The alteration of understanding is attributed to a deficit in syntactic processing. In reversible passive phrases, difficulty in understanding is also observed. Arnedo, Bembibre and Triviño (2012) highlight that "the agramaticality in the production that accompanies Broca's aphasia seems to alter the ability of patients to use, in turn, such grammatical information in understanding, such as computer action a series of words to decode the meaning of the phrase ".

Neuropsychological evaluation

An example of neuropsychological evaluation of Broca's aphasia can be the following (Arnedo, Bembibre and Triviño, 2012):

  • Boston Test for the Diagnosis of Aphasia (Goodglass and Kaplan, 2005). Explore all areas of language. Evaluate: language production, melodic line, sentence length, articulatory agility, grammatical content, paraphrases and anomies. As well as listening comprehension, oral expression, denomination, word reading and oriations, written language and non-linguistic tests (drawing, figures ...).
  • Token test(De Renzi and Fagoli, 1978). Evaluate the understanding of orders of increasing difficulty through the identification of shapes and colors.
  • Boston Vocabulary Test (Kaplan and Goodglas, 1972). Linguistic ability is assessed through verbal and graphic stimuli. Specifically, the evaluation revolves around: oral production, listening comprehension, understanding of written language and production of written language.
  • Verbal fluency tests.
  • Assessment at the intellectual level.
  • Information processing speed.
  • Assessment of attention and concentration.
  • Personal, spatial and temporal orientation.
  • Assessment of memory in all its modalities.
  • Perceptual functions
  • Calculation.
  • Motor and executive functions.

Evolution and treatment


As the brain recovers, a rapid restoration occurs, which is known as spontaneous recovery. This recovery is explained by two causes: brain plasticity repair damaged tissue. Basso (2003) proposes that this phase can last between one and six months.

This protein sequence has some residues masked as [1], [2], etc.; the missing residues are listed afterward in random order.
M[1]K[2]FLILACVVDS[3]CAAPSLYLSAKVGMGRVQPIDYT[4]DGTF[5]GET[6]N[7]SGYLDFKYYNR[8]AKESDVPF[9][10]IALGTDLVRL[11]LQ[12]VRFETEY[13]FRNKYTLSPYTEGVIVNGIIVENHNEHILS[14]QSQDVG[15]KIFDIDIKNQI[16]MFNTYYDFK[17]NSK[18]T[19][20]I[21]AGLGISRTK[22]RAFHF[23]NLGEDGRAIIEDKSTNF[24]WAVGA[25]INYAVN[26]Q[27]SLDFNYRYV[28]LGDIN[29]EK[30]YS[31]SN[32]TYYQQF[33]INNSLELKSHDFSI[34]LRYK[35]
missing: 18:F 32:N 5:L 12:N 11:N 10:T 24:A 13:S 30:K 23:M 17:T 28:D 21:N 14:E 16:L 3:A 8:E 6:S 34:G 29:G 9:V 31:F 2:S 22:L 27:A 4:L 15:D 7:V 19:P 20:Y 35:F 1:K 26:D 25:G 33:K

Traumatic aphasias show a better prognosis than vascular ones for several reasons:

  1. They rarely involve all linguistic areas.
  2. They are smaller.
  3. They usually occur in young people.


According Martinell (2011), the treatment of a patient with aphasia is an integrated set of interventions that are aimed at:

  1. The language and the communication.
  2. Cognitive behavioral and patient adaptation aspects.
  3. The intervention with the family.
  4. The social aspects

Junqué and his team (2004) propose that intervention in patients with this type of aphasia should be the following objectives:

  • Unlocking the linguistic functions preserved with maximum enhancement of them: comprehension of oral language, comprehension of written language, manual gesturing, simple calculation and drawing.
  • Stimulation for the recovery of the deficits of the injured area. In this case, work would be done on: bucofacial apraxia, the capacity for sequencing, writing, agramatism and complementary activities.


  • Arnedo, M., Bembibre, J. and Triviño, M. (2013). Neuropsychology Through clinical cases. Madrid: Pan American Medical Editorial.
  • González, P. and González, B. (2012). Aphasia. From the theory to the practice. Mexico: Pan American Medical Editorial.
  • Junqué, C. and Barroso, J. (2009). Neuropsychology Manual. Madrid: Synthesis.
  • Junqué, C., Bruna, O. and Mataró, M. (2004) Neuropsychology of language. Normal and pathological functioning. Rehabilitation. Barcelona: Masson.
  • Martinell, M. (2011). Language, aphasias and communication disorders. Neuropsychological Rehabilitation, 14, 61-81.